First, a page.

Selling a Privately Owned Business – Briefing 4 – Common Pitfalls
our third Blog on selling your business, we look at some common pitfalls to
consider before embarking on your sale. You should now be clear about what you
want to achieve from the sale of your business, you’ve carefully considered all
your options and you’re about to embark on the actual sale process. You’ve almost
certainly never done this before, so here are some of the most common
misconceptions to bear in mind.
start unless you are serious. Much time and effort on both sides will go
into a sale and it’s unhelpful for the
process to be “turned on and off”. A
vendor who appears insincere is a serious negative factor for good buyers.
expectations realistic. The value of a business is always subjective, and often
as much in the eye of the beholder as in the intrinsic value of the business
itself. In some measure all vendors are
discounting the future earnings potential from their business into a lump sum
now, and aspirations on price must accord with market reality.
oversell your business. Buyers will generally be experienced, and will be seeking
facts, not hyperbole. Information should
be factual, substantiable, and preferably conservative. Buyers will seek
explanation and verification on all aspects of the business.
assume you know the ultimate buyers. A common misconception is that buyers will
already be known to the vendor. In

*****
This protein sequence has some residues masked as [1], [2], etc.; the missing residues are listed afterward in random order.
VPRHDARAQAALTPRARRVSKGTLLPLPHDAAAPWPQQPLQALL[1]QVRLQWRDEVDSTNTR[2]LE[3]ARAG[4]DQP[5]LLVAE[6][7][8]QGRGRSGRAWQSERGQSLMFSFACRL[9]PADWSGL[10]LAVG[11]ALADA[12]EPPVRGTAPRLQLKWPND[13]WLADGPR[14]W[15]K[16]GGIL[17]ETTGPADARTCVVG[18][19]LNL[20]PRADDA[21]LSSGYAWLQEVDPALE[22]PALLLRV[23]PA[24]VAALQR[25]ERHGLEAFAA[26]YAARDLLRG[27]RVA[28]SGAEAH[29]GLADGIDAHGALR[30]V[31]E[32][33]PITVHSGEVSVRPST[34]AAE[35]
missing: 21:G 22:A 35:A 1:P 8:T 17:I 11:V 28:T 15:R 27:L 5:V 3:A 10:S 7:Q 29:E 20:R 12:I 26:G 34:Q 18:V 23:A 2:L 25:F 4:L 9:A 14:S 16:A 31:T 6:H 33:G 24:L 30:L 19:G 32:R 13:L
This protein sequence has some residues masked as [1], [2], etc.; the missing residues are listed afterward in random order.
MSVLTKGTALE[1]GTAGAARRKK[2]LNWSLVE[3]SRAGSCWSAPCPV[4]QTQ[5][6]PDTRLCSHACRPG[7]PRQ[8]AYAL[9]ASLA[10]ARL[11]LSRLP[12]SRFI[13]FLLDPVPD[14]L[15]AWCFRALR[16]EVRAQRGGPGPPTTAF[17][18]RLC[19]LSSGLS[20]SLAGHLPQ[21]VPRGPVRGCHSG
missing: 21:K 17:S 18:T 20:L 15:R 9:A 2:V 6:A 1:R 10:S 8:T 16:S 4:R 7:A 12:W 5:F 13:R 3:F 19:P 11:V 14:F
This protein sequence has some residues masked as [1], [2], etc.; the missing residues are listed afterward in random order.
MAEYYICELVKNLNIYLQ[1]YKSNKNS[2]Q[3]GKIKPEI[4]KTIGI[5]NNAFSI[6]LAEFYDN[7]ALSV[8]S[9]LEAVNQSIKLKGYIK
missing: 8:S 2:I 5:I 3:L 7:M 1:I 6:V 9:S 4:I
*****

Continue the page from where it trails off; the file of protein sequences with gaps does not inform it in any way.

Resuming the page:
reality this is rarely so. Competitors
and suppliers should be “buyers of the last resort” as for every known buyer,
there will be many others as good as or better.
is always important. Whatever
the circumstances and however cordial discussions with potential buyers might
be, a strong properly signed Confidentiality Undertaking is always essential,
if only as a discipline for each buyer, and a disincentive to abuse information
received. Pressure to proceed without one should always be avoided.
quality documentation. A good business differentiates itself from its
competition in many ways in normal trading and, when selling, the sale
documentation should do the same. That
documentation is normally the first information a buyer receives about the
business, and a high quality document both in content and presentation will
raise the business to the top of the buyers list.
a deal to succeed both parties must be happy with the outcome, neither party
will be forced into signing an agreement they don’t like. Understanding the buyer’s viewpoint, and
dealing properly with any issues or concerns raised, is crucial to a successful
business owners often feel their business will be unattractive because it is
too small perhaps or too specialised. This
is rarely the case. There are always buyers for all businesses, for whom the
business is a vehicle for their own objectives. Buyers will bring skills,
resources and capability to the business to take it forward.
the deal is agreed ensure that you have a really good sale contract in
place. Having come so far, cutting costs
on the legal documentation can be a serious false economy.
a business can be a lonely project, where many owners have little or no
experience. One way to avoid unnecessary
and possibly costly mistakes is to seek specialist professional advice, which,
whilst unsurprisingly coming at a cost, is almost always more than fully
recouped in a successful, and often more lucrative deal.
23 September 2019